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How do you know when a high school, prep, or full season coach is really developing a player? Honestly.
HS and Prep seasons are so short development isn't their focus. The other poster was right, their focus is on winning (or, not losing, depending on how competitive the program is). They - rightly - expect he is working on his own development. Sure, some coaches spend more time on fundamentaccccccls than others, but not many.
Full season coaches do focus more on development. Their goal is to move your kid up through their program so you write more checks, or on to a college commitment so others will. It's a fundamental difference in philosophies.
You should be able to see the differences in your kid's game over the course of a season. Is he making or catching passes that earlier in the year he wasn't doing consistently? How's he look skating? How's his shot - is he pickeing corners, or at least getting it onto the goalie? Is he playing with confidence?
And whoever you're working with in the off season should be able to pretty clearly see it. If he can't, and you can't, then it isn't happening.
Question I have regardong high school is if they don’t develop during the season, and most good half season teams don’t even practice, or at most once a week with mostly games, isn’t it natural that development deteriorates through their high school experience, even at the prep level? Maybe it doesn’t deteriorate but maybe just doesn’t happen as much as it possibly could?
I’ll answer it for my kid. To get as good as he can. Wants to try and play college, but it’s not the end all be all for him. He just like to play at the highest level possible and didn’t like the HS goon hockey for the 1 year he played so went another route. Has more fun when being pushed. I hate the travel but he enjoys it so why not.
Underclassmen preps are usually better. By the time their senior year comes around, if still lingering around the prep school, FS kids are usually caught up to them. Just my observation.
Great discussion without anyone telling a parent they are wrong for whatever choice they make. For our family it came down to this, only prep's interested in my son going into his freshman year were weaker schools and the financial aid offers weren't enough to convince us paying thousands extra was going to pay dividends. Our thoughts would probably be different if a strong academic ISL school or two was talking to us. Together, we looked at a few FS options but nothing seemed like a great fit. My son really drove the decision which was, play on a decent 1/2 season team, tryout for the HS team and work his butt off in offseason and see what opens up in a few years (repeat Jr year perhaps). He really enjoyed playing again with friends, fans in the stands, etc. Based upon his experience last season, he fully understands that 90% of his development is now based upon what he does in the off season. If it works out for him, great, if not, there are worse things than playing four years of a varsity sport for your local HS.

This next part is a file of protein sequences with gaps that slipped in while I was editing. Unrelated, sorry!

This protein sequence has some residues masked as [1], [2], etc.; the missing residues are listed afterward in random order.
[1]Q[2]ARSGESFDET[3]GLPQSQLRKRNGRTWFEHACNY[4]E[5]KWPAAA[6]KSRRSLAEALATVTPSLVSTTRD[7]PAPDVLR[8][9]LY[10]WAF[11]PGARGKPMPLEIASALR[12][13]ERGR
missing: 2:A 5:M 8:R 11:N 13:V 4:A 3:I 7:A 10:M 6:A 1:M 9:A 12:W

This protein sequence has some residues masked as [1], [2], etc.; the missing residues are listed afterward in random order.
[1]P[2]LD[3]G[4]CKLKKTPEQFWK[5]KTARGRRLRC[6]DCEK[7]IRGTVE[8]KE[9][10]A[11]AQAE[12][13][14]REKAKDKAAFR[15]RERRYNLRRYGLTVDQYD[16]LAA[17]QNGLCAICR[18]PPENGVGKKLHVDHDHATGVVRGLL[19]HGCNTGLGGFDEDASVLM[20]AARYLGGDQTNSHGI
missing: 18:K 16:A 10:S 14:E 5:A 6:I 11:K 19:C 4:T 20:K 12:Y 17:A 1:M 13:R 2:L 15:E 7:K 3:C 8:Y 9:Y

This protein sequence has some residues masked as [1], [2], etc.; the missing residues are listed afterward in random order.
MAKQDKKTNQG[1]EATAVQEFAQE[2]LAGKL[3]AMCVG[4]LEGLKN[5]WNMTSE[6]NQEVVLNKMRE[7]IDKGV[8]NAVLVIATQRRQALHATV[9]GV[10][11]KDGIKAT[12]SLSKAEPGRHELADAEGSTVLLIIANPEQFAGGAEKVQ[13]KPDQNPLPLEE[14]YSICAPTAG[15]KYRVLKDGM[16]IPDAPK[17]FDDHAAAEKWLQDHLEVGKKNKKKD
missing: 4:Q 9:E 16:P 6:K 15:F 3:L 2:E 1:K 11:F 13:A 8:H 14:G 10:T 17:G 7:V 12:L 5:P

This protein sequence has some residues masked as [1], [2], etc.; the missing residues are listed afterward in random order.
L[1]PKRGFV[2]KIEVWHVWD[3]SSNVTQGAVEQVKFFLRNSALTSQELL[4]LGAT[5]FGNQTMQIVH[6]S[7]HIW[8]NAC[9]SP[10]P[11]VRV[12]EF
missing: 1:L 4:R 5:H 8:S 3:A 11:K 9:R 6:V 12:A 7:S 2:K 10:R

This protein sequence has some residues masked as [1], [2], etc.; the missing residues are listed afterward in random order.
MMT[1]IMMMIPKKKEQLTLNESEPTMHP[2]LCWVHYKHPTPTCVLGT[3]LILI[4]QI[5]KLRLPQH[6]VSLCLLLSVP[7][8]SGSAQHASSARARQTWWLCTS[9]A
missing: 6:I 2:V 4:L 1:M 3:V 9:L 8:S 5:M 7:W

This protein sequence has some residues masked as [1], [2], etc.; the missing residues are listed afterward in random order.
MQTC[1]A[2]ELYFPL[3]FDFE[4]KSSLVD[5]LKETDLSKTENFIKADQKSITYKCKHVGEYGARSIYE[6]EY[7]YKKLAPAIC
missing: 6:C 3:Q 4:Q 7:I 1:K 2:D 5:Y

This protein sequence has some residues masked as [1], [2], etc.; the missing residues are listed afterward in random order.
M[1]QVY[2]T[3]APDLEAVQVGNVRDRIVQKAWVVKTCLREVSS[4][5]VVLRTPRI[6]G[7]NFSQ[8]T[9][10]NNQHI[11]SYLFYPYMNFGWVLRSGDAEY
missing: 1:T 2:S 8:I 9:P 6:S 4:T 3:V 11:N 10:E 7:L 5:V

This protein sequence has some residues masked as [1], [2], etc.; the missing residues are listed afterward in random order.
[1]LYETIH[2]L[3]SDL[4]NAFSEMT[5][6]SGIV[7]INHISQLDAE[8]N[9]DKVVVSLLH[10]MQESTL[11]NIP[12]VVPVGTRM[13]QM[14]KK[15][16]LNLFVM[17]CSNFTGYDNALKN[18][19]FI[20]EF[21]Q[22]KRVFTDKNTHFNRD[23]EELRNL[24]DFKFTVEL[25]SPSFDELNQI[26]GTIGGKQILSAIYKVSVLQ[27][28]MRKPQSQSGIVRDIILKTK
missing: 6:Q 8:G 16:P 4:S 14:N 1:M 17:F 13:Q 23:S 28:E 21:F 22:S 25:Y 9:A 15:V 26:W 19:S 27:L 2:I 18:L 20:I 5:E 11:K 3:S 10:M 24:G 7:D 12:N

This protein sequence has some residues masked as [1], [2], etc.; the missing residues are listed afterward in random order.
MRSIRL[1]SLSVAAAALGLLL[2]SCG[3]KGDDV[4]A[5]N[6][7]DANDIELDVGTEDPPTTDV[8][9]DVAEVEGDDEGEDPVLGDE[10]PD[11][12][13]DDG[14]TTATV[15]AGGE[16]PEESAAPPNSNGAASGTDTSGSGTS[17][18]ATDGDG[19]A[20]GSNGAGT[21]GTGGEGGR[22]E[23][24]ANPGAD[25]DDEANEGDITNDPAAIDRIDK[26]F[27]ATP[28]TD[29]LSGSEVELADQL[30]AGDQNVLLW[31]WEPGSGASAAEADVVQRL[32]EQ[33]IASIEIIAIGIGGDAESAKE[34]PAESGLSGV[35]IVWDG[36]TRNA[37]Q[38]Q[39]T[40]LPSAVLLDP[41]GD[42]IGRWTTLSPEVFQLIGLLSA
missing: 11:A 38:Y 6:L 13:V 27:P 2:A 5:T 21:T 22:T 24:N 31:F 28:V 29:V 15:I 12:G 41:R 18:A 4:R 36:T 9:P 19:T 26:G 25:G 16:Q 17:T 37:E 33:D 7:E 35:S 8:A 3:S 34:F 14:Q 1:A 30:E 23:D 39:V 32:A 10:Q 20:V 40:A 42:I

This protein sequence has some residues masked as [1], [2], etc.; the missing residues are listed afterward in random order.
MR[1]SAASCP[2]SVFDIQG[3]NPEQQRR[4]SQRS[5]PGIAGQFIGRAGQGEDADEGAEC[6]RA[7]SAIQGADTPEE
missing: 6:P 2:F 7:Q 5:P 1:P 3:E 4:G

We know plenty of families making different choices, they aren't right or wrong, just not right for my son and our family. We all are simply doing what we believe is best for our kids development as both a player and person. I just hope parents understand that like youth level, more programs are putting FS teams together which will ultimately water down FS. (Although I imagine those kids playing U16 Futures will still get more development than HS.)
Similar situation to above guy but we went FS. Expensive and a big commitment, but, and a big but...much better development in our situation. They skate a lot, lots of off-ice workouts, coach runs it like a college team, and seeing the development in my son. He played in a tournament with his high school buddies over the summer and there is quite a difference between him and kids that were better than him a year and a half ago. Stride, speed, skill and brains. Seems like some older HS kids flatline or simply lose the desire. So far my son’s decision is a good one.
Find the right coach and a program that is committed to your kid (practicing 4 days a week) to really get the ice they need and you getting your money’s worth.
Love this guy.
So your story doesn’t add up. He’s 12 and is in high school and eating lunch with upperclassman?
Sorry your kid plays for a crappy town HS program
Your kid loves his high school, is doing really well there, and is playing hockey. Job well done.